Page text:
Depression Among Seniors

By Carla Koehl from Artis Senior Living Lexington & Mary Underwood, VP of Memory Care at Artis of Lexington


At any age, depression is insidious. Like a fog, depression creeps across a person’s emotional landscape, obscuring all the joy in its path. The fog can roll in slowly – or it can rush in fast.

As a society, we’re getting better at understanding, recognizing and addressing depression in our children, our teens, our co-workers, our partners. But somehow it’s still hard – even taboo — to recognize and address depression in an aging parent or grandparent, a widowed neighbor or a retired colleague.

Depressed? No. They’re just getting older.

Why are we so reluctant (or so unwilling or unable?) to recognize and acknowledge depression in older adults? According to the American Psychological Association one in four adults ages 65 and older experiences a mental health problem such as depression, anxiety, schizophrenia and dementia. And people 85 and older have the highest suicide rate of any age group according to National Council on Aging. With more than 2 million Americans over age 65 now struggling with depression, it may be time to ask.


Depression among seniors is widely undiagnosed. In part, that’s because the symptoms of depression are strikingly similar to the everyday challenges of life as an older adult. Do you recognize these patterns in anyone you know?

  • Loss of appetite
  • Changes in sleep pattern
  • Chronic pain
  • Social isolation
  • Lack of daily purpose


In older adults, some common triggers for depression are the same factors that characterize daily life, including: 

  • Loss of a loved one
  • Loss of independence
  • Loss of vision, hearing, mobility, cognitive ability
  • Side effects of medication
  • Chronic pain
  • Diagnosis of other diseases such as Alzheimer’s, Parkinson’s, heart disease, cancer, arthritis


It’s confounding – and not coincidental — that the key signs of depression among older adults are exactly the same as common characteristics of aging:

  • Fatigue
  • Trouble sleeping
  • Irritability
  • Confusion, attention issues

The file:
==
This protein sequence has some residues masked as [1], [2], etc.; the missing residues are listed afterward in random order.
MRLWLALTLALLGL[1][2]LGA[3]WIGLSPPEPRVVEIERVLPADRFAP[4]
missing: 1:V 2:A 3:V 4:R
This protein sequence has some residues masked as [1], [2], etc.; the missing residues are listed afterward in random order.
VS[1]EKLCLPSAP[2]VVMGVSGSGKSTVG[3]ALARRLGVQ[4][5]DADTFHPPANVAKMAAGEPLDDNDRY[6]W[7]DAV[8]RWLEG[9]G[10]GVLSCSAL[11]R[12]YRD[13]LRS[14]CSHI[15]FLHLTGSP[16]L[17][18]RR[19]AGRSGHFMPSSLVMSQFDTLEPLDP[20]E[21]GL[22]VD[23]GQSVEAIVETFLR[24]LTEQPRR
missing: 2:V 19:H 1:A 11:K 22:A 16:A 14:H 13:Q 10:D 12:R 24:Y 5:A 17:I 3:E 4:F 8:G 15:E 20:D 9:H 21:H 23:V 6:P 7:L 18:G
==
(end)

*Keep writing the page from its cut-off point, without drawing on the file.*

The National Institute on Aging states that depression is a common problem among older adults, but is NOT a normal part of aging.

If you know an older adult whom you feel is experiencing depression, the National Institute of Mental Health recommends:

  • Offering support, understanding, patience, and encouragement
  • Helping keep track of his or her appointments and weekly “pillbox” if possible because many older adults with depression may not be thinking clearly
  • Trying to make sure he or she has a way of getting to doctor visits
  • Talking to him or her, and listening carefully
  • Never ignore comments about suicide, and reporting them to his/her therapist or doctor
  • Inviting him or her out for walks or outings; engaging in indoor activities with you
  • Reminding him or her that, with time and treatment, the depression will lift

For more resources and information on helping someone you love:

William James Interface Referral Service
(888) 244-6843
Available 9am-5pm. Phone referral service that connects residents across the lifespan with mental health services. Not for use in crisis situations.

Town of Lexington
Department of Human Services
(781) 296-4843
Available 8:30am – 4:30pm
Connecting residents across the lifespan to resources, programs, and services that promote healthy choices and well being.

The National Mental Health Information Center
(800) 789-2647
Information regarding mental health resources for families.

National Suicide Prevention Lifeline
(800) 273-8255
24/7 free and confidential support for people in distress, offering prevention and crisis management resources.

Advocates Psychiatric Emergency Services
(800) 640-5432
24/7 Crisis Support for all ages.

Call or Text
(877) 870-4673
24/7 Crisis Helpline providing resources for those reaching out with concerns for others.

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